Curriculum Areas

“The human hand allows the mind to reveal itself.„   Maria Montessori

In the Montessori classroom, the space is divided into several logical areas with low open shelves: one for practical Life exercises, one for Sensorial, one for Language, another for Numeracy and Arithmetic and for Cultural Studies that include the basics of geography, history, biology, science as well as an area dedicated for creative activities.

The Montessori Curriculum is an integrated thematic approach that ties the separate disciplines together. In this way, one lesson leads to many others.

Each material isolates one concept or skill that has been specially designed in a way that it is inviting for children. Most materials also have an inbuilt mechanism that allows "control of error" which means that the child can check his own work without being dependant on adult approval. „Montessori children“ learn not to be afraid of making mistakes. They quickly find that they can try again without fear of embarrassment.

The materials are used as tools to help children work and learn at their own pace, to see abstract ideas presented in a very concrete, three-dimensional way, and to help them grasp and understand what they are working on.

Spacious classrooms are arranged for children of various ages. In this setting, the children learn from one another. The younger children are introduced to what they will be learning and instinctively 'look up' to the older children who love the responsibility of sharing their acquired knowledge.


Practical Life

In Practical Life, the children learn to become more independent and maintain a respect for themselves and the environment around them. The young learner is invited to act and work on real life tasks that foster independence, coordination, order and concentration. It is in a sense the doorway to the Montessori curriculum.


In Sensorial, all the five senses are employed in learning to differentiate between dimensions, colors, forms, textures, sounds, odors and tastes. Montessori considered the refinement of the senses a starting point for intellectual growth. She believed that by helping children to order, compare and classify sensory stimulation, their intellectual development would be greatly assisted and future learning would be more meaningful and useful. The unique materials in this area continue to be simple and engaging, helping children become masters at distinguishing and differentiating the physical properties of items in their world.

Numeracy and Arithmetic

The central purpose of the Math materials in the early years is to lay the foundation for later cognitive development and to prepare for the gradual transition to abstract thinking. The primary value of these activities is found in the way they transform ideas into actions on concrete materials. „Montessori children“ use hands-on learning materials that make abstract concepts clear and concrete.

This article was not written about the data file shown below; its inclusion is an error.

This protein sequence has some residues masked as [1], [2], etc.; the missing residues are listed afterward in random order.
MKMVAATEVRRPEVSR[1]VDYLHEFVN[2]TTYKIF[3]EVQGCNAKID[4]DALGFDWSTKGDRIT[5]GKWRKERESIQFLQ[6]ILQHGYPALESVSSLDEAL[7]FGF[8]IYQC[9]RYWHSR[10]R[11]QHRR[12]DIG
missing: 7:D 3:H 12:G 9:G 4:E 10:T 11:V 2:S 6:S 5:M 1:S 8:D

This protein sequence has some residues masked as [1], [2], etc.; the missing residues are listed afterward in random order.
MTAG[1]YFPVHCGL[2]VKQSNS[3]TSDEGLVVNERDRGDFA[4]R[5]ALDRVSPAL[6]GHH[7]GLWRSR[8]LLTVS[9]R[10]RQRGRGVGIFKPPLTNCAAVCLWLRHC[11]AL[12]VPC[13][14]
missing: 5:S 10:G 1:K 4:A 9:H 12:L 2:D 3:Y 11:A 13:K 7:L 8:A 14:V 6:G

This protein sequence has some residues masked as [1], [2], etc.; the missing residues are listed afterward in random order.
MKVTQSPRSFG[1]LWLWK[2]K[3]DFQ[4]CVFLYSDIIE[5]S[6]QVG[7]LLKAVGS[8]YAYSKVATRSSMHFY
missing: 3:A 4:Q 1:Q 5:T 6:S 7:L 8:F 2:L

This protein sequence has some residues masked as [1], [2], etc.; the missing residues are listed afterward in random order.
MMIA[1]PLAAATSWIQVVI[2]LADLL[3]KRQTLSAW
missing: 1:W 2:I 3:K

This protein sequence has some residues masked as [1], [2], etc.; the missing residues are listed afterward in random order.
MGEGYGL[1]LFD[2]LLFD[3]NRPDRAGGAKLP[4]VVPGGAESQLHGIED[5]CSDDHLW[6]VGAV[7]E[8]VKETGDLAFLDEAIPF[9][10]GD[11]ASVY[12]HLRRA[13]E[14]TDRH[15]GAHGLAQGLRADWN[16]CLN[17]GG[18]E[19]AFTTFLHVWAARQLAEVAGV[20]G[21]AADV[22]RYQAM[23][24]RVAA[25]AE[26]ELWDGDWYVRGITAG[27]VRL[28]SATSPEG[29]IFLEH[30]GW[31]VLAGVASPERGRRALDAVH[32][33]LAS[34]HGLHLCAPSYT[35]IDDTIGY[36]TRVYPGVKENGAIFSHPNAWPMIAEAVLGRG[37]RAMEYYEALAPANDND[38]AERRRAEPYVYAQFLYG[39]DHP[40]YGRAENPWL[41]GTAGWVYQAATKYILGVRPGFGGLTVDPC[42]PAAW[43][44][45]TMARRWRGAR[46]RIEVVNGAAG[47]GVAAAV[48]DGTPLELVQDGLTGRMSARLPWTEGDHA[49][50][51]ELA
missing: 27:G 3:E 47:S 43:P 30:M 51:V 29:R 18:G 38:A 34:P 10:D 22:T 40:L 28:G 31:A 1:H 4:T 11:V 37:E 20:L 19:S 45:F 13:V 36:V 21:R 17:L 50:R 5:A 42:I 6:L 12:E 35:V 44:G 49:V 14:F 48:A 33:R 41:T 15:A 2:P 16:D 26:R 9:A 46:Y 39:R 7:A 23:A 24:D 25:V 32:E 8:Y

The academic program in Language includes phonetically based materials for reading, writing, and oral articulation. Many activities in this area foster vocabulary development, communication skills and preperation for writing and reading. In the Montessori Method, writing precedes reading. Children explore the sounds that compose words and by relating them to the letters of the alphabet, they are able to produce words and sentences without any mechanical difficulties. Reading is prepared indirectly from writing.


The Cultural studies incorporate science, history, zoology, botany and geography. The children use puzzle maps to learn the seven continents and study cultural items from various countries. There are unit studies on the solar system, weather, seasons, the human body, mammals, reptiles, amphibians, time lines, and many other subjects. Science is an integral element of the Montessori curriculum. The Montessori approach to science cultivates children's fascination with the universe and helps them develop a lifelong interest in observing nature and discovering more about the world in which we live. We take regular care of our Science and Nature garden. With its vegetable growing patch, herb garden, fruit trees and its many budding flowers, this garden serves as true insiration for botanical exploration. The small pond offers home to plenty of wildlife to be observed. 

The Children´s House has Guinea Pigs, a spacious aquarium, stick insects and an African Agapornis couple, all looked after by the children.

Arts and Creativitiy

Art is a study of who we are culturally, it is a mechanism for self-expression, it supports collaboration and it is a form of communication. Visual Art activities and lessons are integrated in the curriculum at all levels of the program. Art materials are available in all classrooms, and children are encouraged to involve themselves in artistic expression.